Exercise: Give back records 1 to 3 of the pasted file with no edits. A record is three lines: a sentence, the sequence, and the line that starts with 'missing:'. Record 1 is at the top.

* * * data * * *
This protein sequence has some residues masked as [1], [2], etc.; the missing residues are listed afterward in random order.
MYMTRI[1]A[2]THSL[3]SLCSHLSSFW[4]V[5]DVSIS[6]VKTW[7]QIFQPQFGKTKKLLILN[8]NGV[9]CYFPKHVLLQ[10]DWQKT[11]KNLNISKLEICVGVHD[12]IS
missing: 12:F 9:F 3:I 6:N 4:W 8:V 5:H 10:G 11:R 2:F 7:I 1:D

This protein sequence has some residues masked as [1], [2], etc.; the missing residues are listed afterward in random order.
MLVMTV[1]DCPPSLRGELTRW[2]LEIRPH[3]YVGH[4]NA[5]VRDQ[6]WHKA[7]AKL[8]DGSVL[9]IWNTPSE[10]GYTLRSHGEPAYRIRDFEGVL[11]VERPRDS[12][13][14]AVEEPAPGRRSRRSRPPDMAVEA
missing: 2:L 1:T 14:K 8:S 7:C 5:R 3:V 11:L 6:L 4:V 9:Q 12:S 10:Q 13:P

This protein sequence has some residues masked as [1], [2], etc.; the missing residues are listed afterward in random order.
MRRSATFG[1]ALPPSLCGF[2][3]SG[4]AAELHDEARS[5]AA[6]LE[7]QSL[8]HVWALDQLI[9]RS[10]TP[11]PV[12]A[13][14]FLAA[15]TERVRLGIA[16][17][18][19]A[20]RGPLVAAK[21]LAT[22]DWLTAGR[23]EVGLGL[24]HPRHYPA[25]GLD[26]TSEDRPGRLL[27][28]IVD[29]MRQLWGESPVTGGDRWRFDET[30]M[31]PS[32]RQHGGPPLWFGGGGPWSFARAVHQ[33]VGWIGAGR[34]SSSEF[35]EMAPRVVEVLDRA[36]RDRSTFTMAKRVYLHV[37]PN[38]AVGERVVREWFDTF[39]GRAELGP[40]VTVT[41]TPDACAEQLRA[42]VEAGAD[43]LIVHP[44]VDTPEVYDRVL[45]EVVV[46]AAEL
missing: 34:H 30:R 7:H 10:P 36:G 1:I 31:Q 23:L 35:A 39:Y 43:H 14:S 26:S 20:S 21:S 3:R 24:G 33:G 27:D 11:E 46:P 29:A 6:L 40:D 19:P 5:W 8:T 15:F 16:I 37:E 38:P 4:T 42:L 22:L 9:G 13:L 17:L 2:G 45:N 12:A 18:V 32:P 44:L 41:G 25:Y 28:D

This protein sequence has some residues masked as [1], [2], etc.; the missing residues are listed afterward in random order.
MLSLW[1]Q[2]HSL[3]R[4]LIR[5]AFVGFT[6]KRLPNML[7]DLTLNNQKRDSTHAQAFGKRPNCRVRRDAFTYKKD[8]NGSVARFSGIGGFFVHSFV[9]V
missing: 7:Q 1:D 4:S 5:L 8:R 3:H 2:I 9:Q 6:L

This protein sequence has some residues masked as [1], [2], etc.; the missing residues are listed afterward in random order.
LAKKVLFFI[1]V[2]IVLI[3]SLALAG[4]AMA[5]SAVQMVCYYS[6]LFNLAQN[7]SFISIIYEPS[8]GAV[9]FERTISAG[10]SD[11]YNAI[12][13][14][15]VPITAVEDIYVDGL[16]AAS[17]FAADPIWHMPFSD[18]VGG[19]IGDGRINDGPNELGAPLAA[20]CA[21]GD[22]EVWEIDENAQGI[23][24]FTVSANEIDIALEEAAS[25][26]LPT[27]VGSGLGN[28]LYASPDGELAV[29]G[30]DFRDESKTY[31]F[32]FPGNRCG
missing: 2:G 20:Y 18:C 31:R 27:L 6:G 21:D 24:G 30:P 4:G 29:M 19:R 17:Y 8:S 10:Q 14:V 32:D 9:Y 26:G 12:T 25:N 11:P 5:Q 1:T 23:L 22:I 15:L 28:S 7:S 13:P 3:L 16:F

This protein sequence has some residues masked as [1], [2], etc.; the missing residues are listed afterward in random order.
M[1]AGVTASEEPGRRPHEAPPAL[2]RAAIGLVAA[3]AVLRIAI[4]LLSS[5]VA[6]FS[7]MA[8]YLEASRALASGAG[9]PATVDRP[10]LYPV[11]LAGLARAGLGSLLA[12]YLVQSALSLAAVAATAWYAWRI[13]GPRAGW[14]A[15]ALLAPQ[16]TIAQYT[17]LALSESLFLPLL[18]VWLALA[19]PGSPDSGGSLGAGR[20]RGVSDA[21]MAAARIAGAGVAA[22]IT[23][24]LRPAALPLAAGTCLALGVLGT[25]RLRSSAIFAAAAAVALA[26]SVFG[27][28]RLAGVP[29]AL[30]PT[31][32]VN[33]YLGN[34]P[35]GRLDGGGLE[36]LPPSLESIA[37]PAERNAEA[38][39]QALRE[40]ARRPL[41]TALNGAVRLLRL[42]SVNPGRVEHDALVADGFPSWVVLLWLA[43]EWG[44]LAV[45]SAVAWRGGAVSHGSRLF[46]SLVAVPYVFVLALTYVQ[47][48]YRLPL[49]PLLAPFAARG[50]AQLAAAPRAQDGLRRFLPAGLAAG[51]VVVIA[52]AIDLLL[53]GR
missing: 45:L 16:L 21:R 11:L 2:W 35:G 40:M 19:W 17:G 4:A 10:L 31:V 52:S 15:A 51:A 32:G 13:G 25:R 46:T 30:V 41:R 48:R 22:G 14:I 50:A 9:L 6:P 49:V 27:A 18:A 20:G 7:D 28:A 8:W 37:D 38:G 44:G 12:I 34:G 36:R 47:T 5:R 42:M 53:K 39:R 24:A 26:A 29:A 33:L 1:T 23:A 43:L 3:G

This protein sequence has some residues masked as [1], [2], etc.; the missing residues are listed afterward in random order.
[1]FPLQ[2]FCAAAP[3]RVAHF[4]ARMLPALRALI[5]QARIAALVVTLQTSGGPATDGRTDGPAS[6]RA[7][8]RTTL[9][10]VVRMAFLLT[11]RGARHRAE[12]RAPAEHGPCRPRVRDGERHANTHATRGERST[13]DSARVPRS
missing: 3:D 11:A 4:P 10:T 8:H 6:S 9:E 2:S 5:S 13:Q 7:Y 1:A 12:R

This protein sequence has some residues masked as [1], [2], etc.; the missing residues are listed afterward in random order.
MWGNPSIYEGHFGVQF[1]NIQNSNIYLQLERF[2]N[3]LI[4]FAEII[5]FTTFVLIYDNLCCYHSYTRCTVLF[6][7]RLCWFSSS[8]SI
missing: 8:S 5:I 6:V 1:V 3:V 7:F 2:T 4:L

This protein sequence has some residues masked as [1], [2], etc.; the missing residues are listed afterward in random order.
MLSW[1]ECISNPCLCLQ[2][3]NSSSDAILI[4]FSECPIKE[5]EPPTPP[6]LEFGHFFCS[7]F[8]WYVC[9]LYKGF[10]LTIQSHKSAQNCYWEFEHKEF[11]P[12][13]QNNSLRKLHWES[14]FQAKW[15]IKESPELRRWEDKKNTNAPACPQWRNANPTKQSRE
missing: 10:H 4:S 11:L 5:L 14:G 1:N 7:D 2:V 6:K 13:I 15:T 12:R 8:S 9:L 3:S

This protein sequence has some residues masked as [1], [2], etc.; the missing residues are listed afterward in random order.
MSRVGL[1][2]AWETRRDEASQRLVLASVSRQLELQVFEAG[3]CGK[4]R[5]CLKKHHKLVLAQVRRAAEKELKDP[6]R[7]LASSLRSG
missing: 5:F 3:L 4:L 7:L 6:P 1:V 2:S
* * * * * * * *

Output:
This protein sequence has some residues masked as [1], [2], etc.; the missing residues are listed afterward in random order.
MYMTRI[1]A[2]THSL[3]SLCSHLSSFW[4]V[5]DVSIS[6]VKTW[7]QIFQPQFGKTKKLLILN[8]NGV[9]CYFPKHVLLQ[10]DWQKT[11]KNLNISKLEICVGVHD[12]IS
missing: 12:F 9:F 3:I 6:N 4:W 8:V 5:H 10:G 11:R 2:F 7:I 1:D

This protein sequence has some residues masked as [1], [2], etc.; the missing residues are listed afterward in random order.
MLVMTV[1]DCPPSLRGELTRW[2]LEIRPH[3]YVGH[4]NA[5]VRDQ[6]WHKA[7]AKL[8]DGSVL[9]IWNTPSE[10]GYTLRSHGEPAYRIRDFEGVL[11]VERPRDS[12][13][14]AVEEPAPGRRSRRSRPPDMAVEA
missing: 2:L 1:T 14:K 8:S 7:C 5:R 3:V 11:L 6:L 4:V 9:Q 12:S 10:Q 13:P

This protein sequence has some residues masked as [1], [2], etc.; the missing residues are listed afterward in random order.
MRRSATFG[1]ALPPSLCGF[2][3]SG[4]AAELHDEARS[5]AA[6]LE[7]QSL[8]HVWALDQLI[9]RS[10]TP[11]PV[12]A[13][14]FLAA[15]TERVRLGIA[16][17][18][19]A[20]RGPLVAAK[21]LAT[22]DWLTAGR[23]EVGLGL[24]HPRHYPA[25]GLD[26]TSEDRPGRLL[27][28]IVD[29]MRQLWGESPVTGGDRWRFDET[30]M[31]PS[32]RQHGGPPLWFGGGGPWSFARAVHQ[33]VGWIGAGR[34]SSSEF[35]EMAPRVVEVLDRA[36]RDRSTFTMAKRVYLHV[37]PN[38]AVGERVVREWFDTF[39]GRAELGP[40]VTVT[41]TPDACAEQLRA[42]VEAGAD[43]LIVHP[44]VDTPEVYDRVL[45]EVVV[46]AAEL
missing: 34:H 30:R 7:H 10:P 36:G 1:I 31:Q 23:L 35:A 39:Y 43:H 14:S 26:S 20:S 21:S 3:R 24:G 33:G 27:D 11:E 46:P 29:A 6:L 40:D 19:P 5:W 8:T 15:F 16:I 37:E 38:P 4:T 42:L 22:L 9:G 13:L 17:L 2:G 45:N 12:A 18:V 32:P 44:L 41:G 25:Y 28:D